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A brief history of blasphemy


  
Liberalism's holy war
 

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Reconsidering the Rushdie affair

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The dark mirror of Islam

A Brief History of Blasphemy

Liberalism, Censorship and ‘The Satanic Verses’

by RICHARD WEBSTER

 


The Orwell Press,

1990, pp. 152; 15 black and white illustrations           

A PAPERBACK ORIGINAL


This study of the Rushdie affair surveys the history of blasphemy and goes on to examine in detail the conflict which arose over The Satanic Verses. What is revealed is not a battle between authoritarianism and freedom but a clash between two forms of rigidity, two kinds of fundamentalism.

 

In the resulting Holy War neither side has understood the destructive role which has been played throughout history by obscene blasphemies directed against other people‘s religious faith. At the same time liberal intellectuals have frequently failed to understand the history of Puritanism and the repressive origins of their own doctrines of freedom.

 

 

Remarkable, bold and vigorously written. . .worthy of the age of Burke indeed. . .grave and sensible.’
BERNARD CRICK, Political Quarterly



‘Treads an exceptionally fair-minded and intellectually rigorous path between the orthodoxies and illiberalisms on both sides.’
RICHARD HOGGART



‘I was immensely impressed by it, and by its resistance to cant, and above all by its humanity and essential tolerance.’
JOHN LE CARRÉ



‘Webster's feel for political psychology is sure. Islam now fills the niche in the national subsconscious once occupied by Catholics or Communists or Jews, and he offers his analysis to preclude the fixation having tragic consequences.’
JULIAN BELL, Times Literary Supplement



‘Instructive, elegantly argued and full of startling and important ideas.’
RANA KABBANI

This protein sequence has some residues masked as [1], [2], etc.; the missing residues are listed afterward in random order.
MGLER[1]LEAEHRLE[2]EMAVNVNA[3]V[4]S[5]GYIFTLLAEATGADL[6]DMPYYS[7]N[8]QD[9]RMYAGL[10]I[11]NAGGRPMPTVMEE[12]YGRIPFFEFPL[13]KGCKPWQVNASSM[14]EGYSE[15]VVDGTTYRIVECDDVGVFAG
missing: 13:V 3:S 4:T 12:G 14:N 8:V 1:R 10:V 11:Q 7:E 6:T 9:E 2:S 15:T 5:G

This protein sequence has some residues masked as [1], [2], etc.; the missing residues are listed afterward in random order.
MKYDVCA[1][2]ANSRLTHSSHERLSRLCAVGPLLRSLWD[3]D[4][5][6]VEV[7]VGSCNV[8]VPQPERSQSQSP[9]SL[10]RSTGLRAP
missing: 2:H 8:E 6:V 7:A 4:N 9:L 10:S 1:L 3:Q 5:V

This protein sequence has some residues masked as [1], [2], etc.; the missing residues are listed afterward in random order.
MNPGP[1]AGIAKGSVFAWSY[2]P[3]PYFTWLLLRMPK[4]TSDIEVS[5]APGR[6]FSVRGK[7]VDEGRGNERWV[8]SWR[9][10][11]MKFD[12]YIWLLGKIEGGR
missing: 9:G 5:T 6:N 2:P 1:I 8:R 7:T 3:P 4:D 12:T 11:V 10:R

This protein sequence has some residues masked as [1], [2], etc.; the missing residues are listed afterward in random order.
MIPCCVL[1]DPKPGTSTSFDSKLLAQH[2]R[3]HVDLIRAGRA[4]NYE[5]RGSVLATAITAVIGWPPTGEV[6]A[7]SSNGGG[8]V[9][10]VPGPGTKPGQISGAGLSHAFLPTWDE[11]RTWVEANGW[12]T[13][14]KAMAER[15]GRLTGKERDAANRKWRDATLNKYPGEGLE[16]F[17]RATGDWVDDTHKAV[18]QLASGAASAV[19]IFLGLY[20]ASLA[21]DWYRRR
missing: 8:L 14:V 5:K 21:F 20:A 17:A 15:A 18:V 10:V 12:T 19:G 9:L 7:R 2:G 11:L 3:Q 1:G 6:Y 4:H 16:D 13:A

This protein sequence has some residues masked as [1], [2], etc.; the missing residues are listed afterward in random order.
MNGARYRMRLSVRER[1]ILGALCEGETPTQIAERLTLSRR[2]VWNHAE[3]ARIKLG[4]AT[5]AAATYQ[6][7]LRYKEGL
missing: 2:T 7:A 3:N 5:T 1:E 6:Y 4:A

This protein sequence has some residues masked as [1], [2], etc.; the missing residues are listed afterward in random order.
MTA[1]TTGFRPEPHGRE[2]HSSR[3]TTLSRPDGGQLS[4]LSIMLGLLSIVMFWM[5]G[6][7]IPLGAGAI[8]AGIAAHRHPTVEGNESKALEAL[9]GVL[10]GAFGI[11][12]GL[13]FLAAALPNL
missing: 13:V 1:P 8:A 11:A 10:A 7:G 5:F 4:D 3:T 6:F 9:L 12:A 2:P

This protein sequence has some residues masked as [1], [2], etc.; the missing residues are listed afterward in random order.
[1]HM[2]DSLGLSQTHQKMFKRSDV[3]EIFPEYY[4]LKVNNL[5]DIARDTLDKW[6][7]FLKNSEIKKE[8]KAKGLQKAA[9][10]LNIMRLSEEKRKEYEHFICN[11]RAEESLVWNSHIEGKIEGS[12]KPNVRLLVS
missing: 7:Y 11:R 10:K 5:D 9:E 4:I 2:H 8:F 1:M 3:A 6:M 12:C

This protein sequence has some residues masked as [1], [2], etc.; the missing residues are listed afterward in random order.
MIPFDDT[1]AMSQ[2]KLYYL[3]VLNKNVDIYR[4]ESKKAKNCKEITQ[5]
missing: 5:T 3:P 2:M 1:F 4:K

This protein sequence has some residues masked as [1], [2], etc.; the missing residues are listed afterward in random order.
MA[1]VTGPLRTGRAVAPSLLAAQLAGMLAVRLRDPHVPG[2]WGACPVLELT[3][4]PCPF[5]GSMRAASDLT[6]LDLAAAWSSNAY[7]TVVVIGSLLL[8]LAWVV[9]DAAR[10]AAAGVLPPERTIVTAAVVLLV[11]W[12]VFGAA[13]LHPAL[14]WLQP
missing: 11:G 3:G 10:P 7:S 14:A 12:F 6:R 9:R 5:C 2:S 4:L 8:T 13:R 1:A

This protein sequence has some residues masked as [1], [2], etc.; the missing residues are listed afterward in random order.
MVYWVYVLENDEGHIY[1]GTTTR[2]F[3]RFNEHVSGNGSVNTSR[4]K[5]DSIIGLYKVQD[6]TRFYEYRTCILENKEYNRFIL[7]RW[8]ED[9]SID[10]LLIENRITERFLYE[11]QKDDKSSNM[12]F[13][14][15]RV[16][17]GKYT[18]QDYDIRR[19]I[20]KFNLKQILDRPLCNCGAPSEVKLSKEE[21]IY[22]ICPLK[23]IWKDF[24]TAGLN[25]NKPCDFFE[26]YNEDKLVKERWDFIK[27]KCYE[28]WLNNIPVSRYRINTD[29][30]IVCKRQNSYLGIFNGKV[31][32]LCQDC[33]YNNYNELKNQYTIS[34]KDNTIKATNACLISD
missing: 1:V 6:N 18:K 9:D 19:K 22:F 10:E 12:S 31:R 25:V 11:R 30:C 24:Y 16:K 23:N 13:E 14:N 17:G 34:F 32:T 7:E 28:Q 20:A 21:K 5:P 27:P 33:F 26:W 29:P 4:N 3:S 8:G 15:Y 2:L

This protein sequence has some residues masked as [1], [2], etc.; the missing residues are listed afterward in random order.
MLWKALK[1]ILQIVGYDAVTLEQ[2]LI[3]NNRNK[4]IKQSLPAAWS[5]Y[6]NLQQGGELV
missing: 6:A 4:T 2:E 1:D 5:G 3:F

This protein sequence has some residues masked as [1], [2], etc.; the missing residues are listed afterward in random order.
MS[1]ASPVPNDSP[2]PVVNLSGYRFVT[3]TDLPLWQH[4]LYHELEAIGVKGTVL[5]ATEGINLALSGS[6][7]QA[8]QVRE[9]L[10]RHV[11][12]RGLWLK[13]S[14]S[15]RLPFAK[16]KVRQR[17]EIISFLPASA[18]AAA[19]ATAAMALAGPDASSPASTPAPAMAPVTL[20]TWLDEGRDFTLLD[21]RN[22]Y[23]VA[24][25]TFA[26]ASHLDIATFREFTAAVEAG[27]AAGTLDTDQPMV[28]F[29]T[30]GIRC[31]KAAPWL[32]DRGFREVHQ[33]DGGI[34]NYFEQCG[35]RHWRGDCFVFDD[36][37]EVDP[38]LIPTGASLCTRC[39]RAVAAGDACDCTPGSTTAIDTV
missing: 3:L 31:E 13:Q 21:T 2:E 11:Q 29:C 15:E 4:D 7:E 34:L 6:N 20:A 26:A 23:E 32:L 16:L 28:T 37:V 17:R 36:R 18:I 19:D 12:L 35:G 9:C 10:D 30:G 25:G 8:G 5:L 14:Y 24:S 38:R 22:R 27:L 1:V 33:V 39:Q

‘A Brief History of Blasphemy is suffused by an even-handed sensitivity, an intelligent insight and a deeply felt concern that raise it many levels higher than almost all that has been written about this sorry episode.’
MICHAEL DUMMETT, The Tablet


 

‘. . . a truly brilliant study . . .’  

             ZIAUDDIN SARDAR, Muslim World Book Review
 


‘Although Webster insists he is not a disciple of Orwell, or anyone else for that matter, he shares Orwell's readiness to contest the received ideas of the intellectual establishment.
RICHARD WEST, The Times


‘Richard Webster, in his immensely intelligent and independent essay on the Rushdie affair, observes that absolute freedom of speech is not in fact either a possible or a desirable state of political affairs. The fact is that ‘in the real political world which we all perforce inhabit, words do wound, insults do hurt, and abuse – especially extreme and obscene abuse – does provoke both anger and violence . . . Webster – who is not a religious believer of any kind – offers some extraordinary examples of “liberal” aggression and ignorant bigotry in his account of the reactions in 1989 and 1990 to the furore over the fatwa against Rushdie.’
ROWAN WILLIAMS, Archbishop of Canterbury

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